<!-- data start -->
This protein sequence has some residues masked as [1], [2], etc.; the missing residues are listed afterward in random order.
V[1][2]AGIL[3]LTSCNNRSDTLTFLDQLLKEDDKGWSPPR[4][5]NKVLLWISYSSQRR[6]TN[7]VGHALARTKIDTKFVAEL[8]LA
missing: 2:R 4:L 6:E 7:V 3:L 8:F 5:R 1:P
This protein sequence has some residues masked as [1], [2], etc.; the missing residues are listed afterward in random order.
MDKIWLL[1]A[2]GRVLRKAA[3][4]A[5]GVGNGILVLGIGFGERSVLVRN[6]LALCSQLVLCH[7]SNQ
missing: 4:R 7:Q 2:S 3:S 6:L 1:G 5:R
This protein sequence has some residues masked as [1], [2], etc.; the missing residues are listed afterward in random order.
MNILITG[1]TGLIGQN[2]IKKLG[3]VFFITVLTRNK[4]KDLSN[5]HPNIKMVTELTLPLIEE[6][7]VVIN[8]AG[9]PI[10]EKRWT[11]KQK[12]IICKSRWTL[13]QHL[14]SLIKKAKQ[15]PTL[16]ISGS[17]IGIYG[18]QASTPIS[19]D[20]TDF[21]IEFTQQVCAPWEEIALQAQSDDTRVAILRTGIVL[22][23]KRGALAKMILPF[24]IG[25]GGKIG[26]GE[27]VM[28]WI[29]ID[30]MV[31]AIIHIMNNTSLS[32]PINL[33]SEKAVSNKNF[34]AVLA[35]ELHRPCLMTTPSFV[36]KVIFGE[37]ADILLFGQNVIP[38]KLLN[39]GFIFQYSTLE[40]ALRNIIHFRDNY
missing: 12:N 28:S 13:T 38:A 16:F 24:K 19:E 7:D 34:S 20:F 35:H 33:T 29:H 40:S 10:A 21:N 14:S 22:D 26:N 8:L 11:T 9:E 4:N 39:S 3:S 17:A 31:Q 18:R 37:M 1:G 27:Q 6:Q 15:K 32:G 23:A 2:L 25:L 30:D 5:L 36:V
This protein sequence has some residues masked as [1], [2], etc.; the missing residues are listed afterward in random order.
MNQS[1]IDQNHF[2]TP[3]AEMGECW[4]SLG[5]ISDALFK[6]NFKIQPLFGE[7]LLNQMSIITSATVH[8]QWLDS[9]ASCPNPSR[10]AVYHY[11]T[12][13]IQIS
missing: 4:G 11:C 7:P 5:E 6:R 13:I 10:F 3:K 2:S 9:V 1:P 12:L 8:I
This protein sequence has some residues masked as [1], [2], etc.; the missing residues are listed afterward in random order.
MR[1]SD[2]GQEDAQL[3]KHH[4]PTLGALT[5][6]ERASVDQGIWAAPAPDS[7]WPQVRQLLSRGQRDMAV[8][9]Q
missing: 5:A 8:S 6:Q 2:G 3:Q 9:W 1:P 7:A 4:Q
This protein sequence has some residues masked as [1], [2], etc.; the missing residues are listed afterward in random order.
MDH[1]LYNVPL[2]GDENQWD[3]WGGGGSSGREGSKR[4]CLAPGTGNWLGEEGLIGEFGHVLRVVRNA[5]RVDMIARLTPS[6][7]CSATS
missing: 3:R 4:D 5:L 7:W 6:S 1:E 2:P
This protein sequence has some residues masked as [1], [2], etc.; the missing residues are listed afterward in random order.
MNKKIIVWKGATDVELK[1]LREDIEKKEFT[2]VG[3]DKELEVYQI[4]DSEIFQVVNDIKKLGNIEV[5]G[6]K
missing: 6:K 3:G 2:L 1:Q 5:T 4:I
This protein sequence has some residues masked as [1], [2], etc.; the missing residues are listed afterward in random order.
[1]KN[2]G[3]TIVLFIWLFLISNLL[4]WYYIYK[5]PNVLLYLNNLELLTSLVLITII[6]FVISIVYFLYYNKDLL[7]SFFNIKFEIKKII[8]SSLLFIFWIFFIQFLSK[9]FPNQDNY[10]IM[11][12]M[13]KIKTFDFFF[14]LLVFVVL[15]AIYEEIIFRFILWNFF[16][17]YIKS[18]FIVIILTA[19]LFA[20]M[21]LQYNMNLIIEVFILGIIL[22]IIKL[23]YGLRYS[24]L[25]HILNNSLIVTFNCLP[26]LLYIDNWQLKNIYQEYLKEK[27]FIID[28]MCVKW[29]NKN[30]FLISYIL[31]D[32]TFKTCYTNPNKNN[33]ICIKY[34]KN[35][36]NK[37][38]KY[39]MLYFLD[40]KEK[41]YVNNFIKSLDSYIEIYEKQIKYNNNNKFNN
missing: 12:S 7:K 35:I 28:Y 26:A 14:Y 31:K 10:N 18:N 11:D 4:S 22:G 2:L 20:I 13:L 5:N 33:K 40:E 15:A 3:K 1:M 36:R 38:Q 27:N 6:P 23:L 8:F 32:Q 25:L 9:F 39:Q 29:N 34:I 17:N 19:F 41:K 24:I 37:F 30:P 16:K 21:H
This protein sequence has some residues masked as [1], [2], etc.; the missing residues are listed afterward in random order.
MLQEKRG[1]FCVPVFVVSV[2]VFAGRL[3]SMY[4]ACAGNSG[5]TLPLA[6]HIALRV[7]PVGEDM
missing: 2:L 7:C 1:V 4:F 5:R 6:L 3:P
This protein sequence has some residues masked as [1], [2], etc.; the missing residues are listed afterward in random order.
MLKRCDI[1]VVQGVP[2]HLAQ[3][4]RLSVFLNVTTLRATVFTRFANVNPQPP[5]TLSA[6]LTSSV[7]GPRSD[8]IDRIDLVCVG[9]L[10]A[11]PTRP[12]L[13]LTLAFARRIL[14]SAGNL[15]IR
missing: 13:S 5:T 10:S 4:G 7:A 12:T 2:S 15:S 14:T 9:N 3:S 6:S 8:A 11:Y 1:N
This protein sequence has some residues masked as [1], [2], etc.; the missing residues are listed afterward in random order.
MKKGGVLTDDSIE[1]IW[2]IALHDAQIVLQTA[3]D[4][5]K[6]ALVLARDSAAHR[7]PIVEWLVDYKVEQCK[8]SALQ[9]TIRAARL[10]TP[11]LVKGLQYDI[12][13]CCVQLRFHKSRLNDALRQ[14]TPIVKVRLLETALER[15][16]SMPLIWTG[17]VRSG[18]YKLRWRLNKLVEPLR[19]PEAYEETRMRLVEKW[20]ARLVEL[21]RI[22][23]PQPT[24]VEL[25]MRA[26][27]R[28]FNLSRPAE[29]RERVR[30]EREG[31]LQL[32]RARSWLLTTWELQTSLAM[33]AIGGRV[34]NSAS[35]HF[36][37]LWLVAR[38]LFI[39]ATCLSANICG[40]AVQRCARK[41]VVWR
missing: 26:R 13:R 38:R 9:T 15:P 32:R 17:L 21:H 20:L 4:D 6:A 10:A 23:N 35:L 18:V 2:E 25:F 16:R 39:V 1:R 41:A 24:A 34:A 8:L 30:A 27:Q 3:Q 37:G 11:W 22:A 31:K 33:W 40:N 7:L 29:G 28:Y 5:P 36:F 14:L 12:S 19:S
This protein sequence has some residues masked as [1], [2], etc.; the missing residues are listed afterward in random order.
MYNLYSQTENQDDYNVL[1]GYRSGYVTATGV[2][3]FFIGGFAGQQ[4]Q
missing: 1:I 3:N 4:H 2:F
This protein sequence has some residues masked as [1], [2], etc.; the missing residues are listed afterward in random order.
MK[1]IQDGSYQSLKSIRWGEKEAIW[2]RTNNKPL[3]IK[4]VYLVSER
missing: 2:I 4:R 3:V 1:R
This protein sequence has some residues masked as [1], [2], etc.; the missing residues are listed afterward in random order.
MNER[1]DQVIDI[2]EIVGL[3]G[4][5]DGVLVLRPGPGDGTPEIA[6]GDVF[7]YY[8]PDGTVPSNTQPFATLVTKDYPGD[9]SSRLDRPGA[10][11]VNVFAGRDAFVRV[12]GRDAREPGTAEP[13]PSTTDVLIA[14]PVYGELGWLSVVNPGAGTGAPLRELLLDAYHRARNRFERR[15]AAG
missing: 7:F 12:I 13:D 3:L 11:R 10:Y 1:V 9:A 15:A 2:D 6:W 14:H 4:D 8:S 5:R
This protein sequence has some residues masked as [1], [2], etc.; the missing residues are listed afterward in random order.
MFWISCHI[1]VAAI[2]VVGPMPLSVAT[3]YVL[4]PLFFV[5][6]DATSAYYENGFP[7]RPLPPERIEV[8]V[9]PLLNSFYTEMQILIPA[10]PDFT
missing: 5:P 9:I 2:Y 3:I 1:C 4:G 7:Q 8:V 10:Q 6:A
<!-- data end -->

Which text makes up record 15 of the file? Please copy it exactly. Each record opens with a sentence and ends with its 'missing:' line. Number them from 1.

This protein sequence has some residues masked as [1], [2], etc.; the missing residues are listed afterward in random order.
MFWISCHI[1]VAAI[2]VVGPMPLSVAT[3]YVL[4]PLFFV[5][6]DATSAYYENGFP[7]RPLPPERIEV[8]V[9]PLLNSFYTEMQILIPA[10]PDFT
missing: 5:P 9:I 2:Y 3:I 1:C 4:G 7:Q 8:V 10:Q 6:A